National Council for Peace and Order (NCPO)
Soldiers have paid visit to the house of a well-known anti-junta activist, demanding her to cease all political activities. At about 2 pm on 7 June 2017, soldiers visited a house of Chonticha Jaeng-rew, an activist from Democracy Restoration Group (DRG), in Lat Lum Kaeo District of Pathum Thani Province.
A democracy activist accused of defying the junta’s ban on political gatherings and the controversial referendum act has vowed to fight the case in a military court while the military prosecutor wants his right to vote to be suspended for a decade. The Military Court of Bangkok on 24 May 2017 held a deposition hearing in the case of Rakchat Wongathichat, a member of the New Democracy Movement (NDM).
Three years after the last coup d’état, human rights lawyers have argued that the junta could not hold power without the support of the country’s judicial institutions. Thai Lawyers for Human Rights (TLHR) on 27 May 2017 released a report about the relationship between the military government and judicial institutions.
Following an order from the junta, the Office of the Basic Education Commission (OBEC) has prohibited regional education staff from discussing or criticising the junta’s regional education reform plan.
After three years of the junta’s ‘returning happiness’ mission, the country’s poor and ethnic minorities are still suffering from the junta’s ‘return the forest’ policy while the junta opens up more land for investors and cuts environmental regulations for big business.
A government watchdog has evaluated Thailand’s junta as ‘stable, prosperous and sustainable’ on the third anniversary of the last coup, warning that elections will not be enough to dismantle the National Council for Peace and Order (NCPO). iLaw, after monitoring the laws issued by the NCPO over the past three years, describes in a new report the numerous mechanisms implemented by the NCPO to safeguard its influence no matter the outcome of future elections.
Thailand’s junta has failed to fulfill pledges to respect human rights and restore democratic rule three years after the military coup, Human Rights Watch said today. The ruling National Council for Peace and Order (NCPO), led by Prime Minister Gen. Prayuth Chan-ocha, has instead prolonged its crackdown on basic rights and freedoms, and devised a quasi-democratic system that the military can manipulate and control.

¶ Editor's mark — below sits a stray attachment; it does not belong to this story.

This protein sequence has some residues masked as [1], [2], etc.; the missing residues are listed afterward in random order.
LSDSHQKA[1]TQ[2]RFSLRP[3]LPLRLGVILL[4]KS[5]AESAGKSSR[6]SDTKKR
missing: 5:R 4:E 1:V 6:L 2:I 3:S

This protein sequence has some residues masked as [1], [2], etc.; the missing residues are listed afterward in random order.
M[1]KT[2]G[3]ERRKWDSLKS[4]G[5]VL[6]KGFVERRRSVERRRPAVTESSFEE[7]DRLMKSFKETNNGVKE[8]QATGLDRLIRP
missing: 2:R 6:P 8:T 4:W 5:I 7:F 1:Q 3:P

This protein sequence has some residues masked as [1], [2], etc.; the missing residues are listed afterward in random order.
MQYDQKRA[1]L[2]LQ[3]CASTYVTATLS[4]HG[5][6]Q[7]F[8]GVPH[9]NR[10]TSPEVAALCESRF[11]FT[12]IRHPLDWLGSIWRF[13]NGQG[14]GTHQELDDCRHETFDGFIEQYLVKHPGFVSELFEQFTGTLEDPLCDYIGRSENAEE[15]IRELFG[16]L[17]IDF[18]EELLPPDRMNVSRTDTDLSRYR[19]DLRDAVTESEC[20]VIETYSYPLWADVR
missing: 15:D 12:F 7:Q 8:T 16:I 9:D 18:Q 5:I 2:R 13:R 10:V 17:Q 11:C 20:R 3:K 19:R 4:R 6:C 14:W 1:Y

It’s been more than 24 years since the media reform began in Thailand, but the state still refuses to give up its ownership of public frequencies. The National Broadcasting and Telecommunications Commissioners, over half of whom are military and police officers, has allowed state agencies to continue to own frequencies, and ignored the recommendations from an internal committee. To make matters worse, the NCPO recently made an order allowing state agencies to retain frequencies for further five years. Currently, the military still owns over 100 frequencies.
The Thai government should immediately disclose the whereabouts of Prawet Prapa
The military has reportedly detained incommunicado two political dissidents, one of whom is a human rights lawyer who represented a former lèse majesté convict. Kritsadang Nutcharat, a human rights lawyer, told Prachatai that on 30 April 2017, his fellow human rights lawyer, Prawet Praphanukul, informed him that the National Council for Peace and Order (NCPO) has summoned him. Prawet asked Kritsadang to represent him on one of his cases before he disappeared and could not be contacted further.